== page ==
- The NMG has not reserved the title of “czar” for Mr Githongo; it has used it to refer to other Kenyans appointed to fight corruption.
- Despite the dismal failure of Mr Githongo, a czar who can cut through bureaucracy and power plays to fix problems can be very useful.
Wandia Seaforth asks why NMG reserves the use of the title “anti-corruption czar” for John Githongo.
“I don’t recall seeing it used to describe anyone else,” she says. “Is this a positive, negative or neutral description of Githongo? Have no other czars emerged since?”
Mr Githongo was one of the first anti-corruption czars, and probably the most famous, in the wake of the global movement against corruption that began in the 1990s and culminated in the United Nations Convention against Corruption.
Kenya was the first country to sign and ratify the convention — all on the same day — on December 9, 2003.
Then 37, Mr Githongo was appointed, in January 2003, the permanent secretary in the Office of the President in charge of governance and ethics.
The title was too long. It did not lend itself well to crisp and brisk journalistic reporting. So, the media created the shorter and exciting informal title of “anti-corruption czar”.
The title fit Mr Githongo perfectly. An economics and philosophy degree holder and son of an accountant father, he had experience as a bribery and fraud investigative journalist and was also a member of Transparency International.
Mr Githongo was also a towering figure. In her book It’s Our Turn to Eat: The Story of a Kenyan Whistle-Blower, published in June 2009, Michela Wrong describes him as a giant.
“Standing well over six feet, he had girth as well as height; the fifty-eight-inch chest and massive shoulders of the gym habitué,” she writes.
“Czar” is a Russian word meaning king or emperor. Czars ruled Russia until the Bolshevik Revolution of 1917.
Although they were often autocratic and dictatorial, it was during their rule that Russia modernised and became a European superpower.
The NMG has not reserved the title of “czar” for Mr Githongo; it has used it to refer to other Kenyans appointed to fight corruption.
For example, in a January 20, 2019 article, the Sunday Nation describes Twalib Abdallah Mbarak, sworn in on January 14, 2019 as the new chief executive officer of Ethics and Anti-Corruption Commission, as “the new anti-corruption czar”.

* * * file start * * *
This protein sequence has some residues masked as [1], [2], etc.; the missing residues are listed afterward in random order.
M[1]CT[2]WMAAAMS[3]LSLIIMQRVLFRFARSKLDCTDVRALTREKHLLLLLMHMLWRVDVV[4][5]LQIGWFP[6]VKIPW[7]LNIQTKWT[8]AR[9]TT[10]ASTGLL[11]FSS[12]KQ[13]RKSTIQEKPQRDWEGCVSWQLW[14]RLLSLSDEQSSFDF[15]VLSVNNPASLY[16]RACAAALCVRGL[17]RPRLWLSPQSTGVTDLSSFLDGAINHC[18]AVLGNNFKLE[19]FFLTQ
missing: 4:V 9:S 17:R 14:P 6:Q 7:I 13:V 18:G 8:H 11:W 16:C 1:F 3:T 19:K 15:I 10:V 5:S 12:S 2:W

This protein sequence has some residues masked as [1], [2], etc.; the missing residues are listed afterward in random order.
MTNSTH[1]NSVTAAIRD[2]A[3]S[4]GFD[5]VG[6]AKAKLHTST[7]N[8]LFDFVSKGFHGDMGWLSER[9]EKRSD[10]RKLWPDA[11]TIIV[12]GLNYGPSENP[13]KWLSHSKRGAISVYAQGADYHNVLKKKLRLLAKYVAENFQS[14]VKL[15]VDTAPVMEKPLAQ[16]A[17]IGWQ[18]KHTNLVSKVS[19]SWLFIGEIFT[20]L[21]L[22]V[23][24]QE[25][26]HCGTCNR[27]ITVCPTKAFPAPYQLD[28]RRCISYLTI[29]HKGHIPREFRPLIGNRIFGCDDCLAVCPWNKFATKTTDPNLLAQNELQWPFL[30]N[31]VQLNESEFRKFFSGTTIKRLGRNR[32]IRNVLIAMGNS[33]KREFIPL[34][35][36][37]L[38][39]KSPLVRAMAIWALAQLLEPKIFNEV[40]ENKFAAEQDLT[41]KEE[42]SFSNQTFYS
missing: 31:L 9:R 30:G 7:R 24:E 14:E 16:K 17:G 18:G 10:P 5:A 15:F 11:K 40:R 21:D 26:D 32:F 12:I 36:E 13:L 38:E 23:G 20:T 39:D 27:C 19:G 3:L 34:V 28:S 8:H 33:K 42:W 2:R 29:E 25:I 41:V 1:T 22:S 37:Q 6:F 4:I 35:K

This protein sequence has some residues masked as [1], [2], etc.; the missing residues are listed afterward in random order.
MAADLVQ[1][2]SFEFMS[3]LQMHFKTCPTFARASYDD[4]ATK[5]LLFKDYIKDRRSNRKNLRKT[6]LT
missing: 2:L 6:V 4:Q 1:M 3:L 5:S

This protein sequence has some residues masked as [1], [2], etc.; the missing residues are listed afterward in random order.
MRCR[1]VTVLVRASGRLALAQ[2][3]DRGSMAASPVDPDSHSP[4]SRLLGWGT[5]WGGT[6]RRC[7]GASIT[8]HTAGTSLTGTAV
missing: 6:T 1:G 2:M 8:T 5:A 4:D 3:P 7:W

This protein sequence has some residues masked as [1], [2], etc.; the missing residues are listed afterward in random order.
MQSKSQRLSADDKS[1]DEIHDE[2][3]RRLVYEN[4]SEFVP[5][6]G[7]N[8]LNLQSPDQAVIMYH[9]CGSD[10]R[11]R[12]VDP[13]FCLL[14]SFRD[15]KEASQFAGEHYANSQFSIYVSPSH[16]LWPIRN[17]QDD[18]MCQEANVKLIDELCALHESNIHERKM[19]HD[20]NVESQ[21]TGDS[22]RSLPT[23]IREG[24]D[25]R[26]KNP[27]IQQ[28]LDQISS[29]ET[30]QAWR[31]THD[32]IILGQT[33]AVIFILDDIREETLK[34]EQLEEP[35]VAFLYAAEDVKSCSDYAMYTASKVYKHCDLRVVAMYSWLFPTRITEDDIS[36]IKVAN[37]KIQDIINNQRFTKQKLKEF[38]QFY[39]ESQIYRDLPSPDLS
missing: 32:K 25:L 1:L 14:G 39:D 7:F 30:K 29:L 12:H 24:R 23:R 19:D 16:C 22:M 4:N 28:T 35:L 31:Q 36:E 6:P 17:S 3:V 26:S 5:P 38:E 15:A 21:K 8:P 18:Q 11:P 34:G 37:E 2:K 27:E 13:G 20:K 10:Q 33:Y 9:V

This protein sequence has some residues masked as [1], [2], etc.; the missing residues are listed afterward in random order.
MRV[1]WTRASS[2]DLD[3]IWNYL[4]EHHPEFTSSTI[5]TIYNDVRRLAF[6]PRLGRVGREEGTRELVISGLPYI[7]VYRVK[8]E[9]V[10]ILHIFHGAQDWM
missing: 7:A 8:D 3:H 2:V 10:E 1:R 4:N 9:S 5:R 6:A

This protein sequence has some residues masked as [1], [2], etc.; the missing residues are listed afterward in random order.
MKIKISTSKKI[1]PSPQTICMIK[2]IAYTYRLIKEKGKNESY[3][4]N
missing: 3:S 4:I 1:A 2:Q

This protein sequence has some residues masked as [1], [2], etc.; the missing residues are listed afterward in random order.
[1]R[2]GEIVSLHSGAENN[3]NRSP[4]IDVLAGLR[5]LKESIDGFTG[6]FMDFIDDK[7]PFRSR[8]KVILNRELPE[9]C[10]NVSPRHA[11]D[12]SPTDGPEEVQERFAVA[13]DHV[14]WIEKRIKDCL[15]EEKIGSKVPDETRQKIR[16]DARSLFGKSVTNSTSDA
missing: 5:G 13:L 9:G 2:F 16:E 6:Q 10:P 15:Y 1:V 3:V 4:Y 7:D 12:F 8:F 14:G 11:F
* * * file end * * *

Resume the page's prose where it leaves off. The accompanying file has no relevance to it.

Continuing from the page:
The NMG has also used the title in reference to Raila Odinga, who was in October 2018 appointed to help Africa to build its infrastructure.
In an article published on October 24, 2018, the Daily Nation referred to him as “the AU’s infrastructure czar”.
The word “czar” can be used as an informal title to describe any high-level official appointed for his skills or reputation to run governmental departments or deal with certain issues or challenges as an adviser, director, administrator or diplomatic envoy.
We can call such a person, for example, a “national security czar”, “education czar”, “anti-terrorism czar”, “Big Four czar”, “Building Bridges czar” and so on.
Whether “czar” is a positive, negative or neutral description of Mr Githongo depends on what you think of his performance.
But what we know for sure is that former Cabinet minister Chris Murungaru, who successfully sued Mr Githongo for defamation, and Ms Wrong, who depicts Mr Githongo as an anti-corruption crusader, would hold diametrically opposed views.
However, “anti-corruption czar” as an informal title accurately describes the kind of work Mr Githongo was supposed to do as adviser to President Mwai Kibaki on corruption and other governance-related issues.
By the time he packed his bags and fled to Britain in January 2005, claiming his life was in danger, the title was widely used around the world to describe officials appointed to fight corruption.
Despite the dismal failure of Mr Githongo, a czar who can cut through bureaucracy and power plays to fix problems can be very useful.
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